—Criticizing what he calls the “controlling nature” of the Obama White House, Gates says the president’s national security team “took micromanagement and operational meddling to a new level,” the Times reports. He is most critical of the growth and size of the National Security Council staff, according to the Times.

—Gates at times criticizes the Bush administration as well as its successor. He holds the Bush administration responsible for what he considered misguided policy that squandered the early victories in Afghanistan and Iraq, according to the Times.

—In praise of Obama, Gates calls the president’s decision to order Navy SEALs to raid a house in Pakistan believed to be the hiding place of Osama bin Laden “one of the most courageous decisions I had ever witnessed in the White House.”

Gates was quoted by the Virginian-Pilot newspaper as warning in October 2012 that a military strike on Iran’s nuclear enrichment facilities could “prove catastrophic.” Neither the United States nor Israel is capable of totally destroying Iran’s nuclear program, Gates said, and any strike would ultimately backfire. “Such an attack would make a nuclear-armed Iran inevitable,” he said. “They would just bury the program deeper and make it more covert.”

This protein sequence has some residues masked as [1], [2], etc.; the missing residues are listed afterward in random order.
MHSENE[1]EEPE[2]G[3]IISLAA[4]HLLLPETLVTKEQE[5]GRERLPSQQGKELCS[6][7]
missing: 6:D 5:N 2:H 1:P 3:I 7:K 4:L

Speaking at a forum in Norfolk, Virginia, Gates added, “The results of an American or Israeli military strike on Iran could, in my view, prove catastrophic, haunting us for generations in that part of the world.”

He made those remarks days after Netanyahu called at the United Nations General Assembly for the United States and others to warn Iran against passing a “red line” in nuclear enrichment beyond which military measures would be taken.